Automated scraping script

I’m trying to create a Python script that automatically scans a URL for all web pages each morning and only shows new pages published since the previous day’s scan. I’ve used Bard’s script as a starting point and imported the necessary modules, but it’s not working.

Here’s the script:

import schedule
import time
import logging
import requests
from bs4 import BeautifulSoup
import smtplib
from email.mime.text import MIMEText


# Define website URL and email details
website_url = "https://example.com/"
email_sender = "your_email@example.com"
email_receiver = "your_receiver@example.com"
smtp_server = "smtp.example.com"
smtp_port = 587
email_username = "your_email_username"
email_password = "your_email_password"

# Initialize logger
logger = logging.getLogger(__name__)
logger.setLevel(logging.INFO)
handler = logging.FileHandler("scraper.log")
handler.setFormatter(logging.Formatter("%(asctime)s %(levelname)s %(message)s"))
logger.addHandler(handler)

# Initialize variables
seen_urls = set()
new_pages = []


def scrape_website():
    global new_pages
    global seen_urls

    # Log attempt
    logger.info("Scrape attempt started.")

    try:
        response = requests.get(website_url)
    except requests.exceptions.RequestException as e:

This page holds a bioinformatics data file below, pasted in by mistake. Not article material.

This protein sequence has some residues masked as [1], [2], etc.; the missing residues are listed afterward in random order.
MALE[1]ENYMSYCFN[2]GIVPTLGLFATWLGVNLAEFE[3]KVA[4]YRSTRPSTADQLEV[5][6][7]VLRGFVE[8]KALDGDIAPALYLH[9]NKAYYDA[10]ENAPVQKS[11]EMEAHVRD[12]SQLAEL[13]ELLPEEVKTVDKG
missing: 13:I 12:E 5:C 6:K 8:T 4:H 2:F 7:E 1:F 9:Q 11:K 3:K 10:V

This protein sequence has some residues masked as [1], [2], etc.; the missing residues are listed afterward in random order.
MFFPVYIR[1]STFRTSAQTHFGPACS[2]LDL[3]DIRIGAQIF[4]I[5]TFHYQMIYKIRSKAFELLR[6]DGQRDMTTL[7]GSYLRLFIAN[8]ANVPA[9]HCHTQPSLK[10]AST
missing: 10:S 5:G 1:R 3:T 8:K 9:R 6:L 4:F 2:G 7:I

logger.error(f"Error during request: {e}")
        return

    # Parse HTML content
    try:
        soup = BeautifulSoup(response.content, "html.parser")
    except Exception as e:
        logger.error(f"Error parsing HTML: {e}")
        return

    # Extract and filter new pages with meta titles
    for link in soup.find_all("a", href=True):
        url = link.get("href")
        title = link.find("title").text.strip()

        if url not in seen_urls:
            seen_urls.add(url)
            new_pages.append({"url": url, "title": title})

    # Log successful scrape
    logger.info(f"{len(new_pages)} new pages found.")


def send_email():
    global new_pages

    if not new_pages:
        return

    # Log email attempt
    logger.info("Email sending attempt started.")

    try:
        # Construct email content
        email_body = "New pages found:\n\n"
        for page in new_pages:
            email_body += f"- **{page['title']}** ({page['url']})\n"

        # Create email message
        message = MIMEText(email_body)
        message["Subject"] = f"New pages found on {website_url}"
        message["From"] = email_sender
        message["To"] = email_receiver

        # Send email
        with smtplib.SMTP(smtp_server, smtp_port) as server:
            server.starttls()
            server.login(email_username, email_password)
            server.sendmail(email_sender, email_receiver, message.as_string())

        # Log email success
        logger.info("Email successfully sent.")
    except Exception as e:
        logger.error(f"Error sending email: {e}")

    # Clear new pages list
    new_pages = []


# Schedule scraping and email tasks
schedule.every().day.at("05:00").do(scrape_website)
schedule.every().day.at("05:10").do(send_email)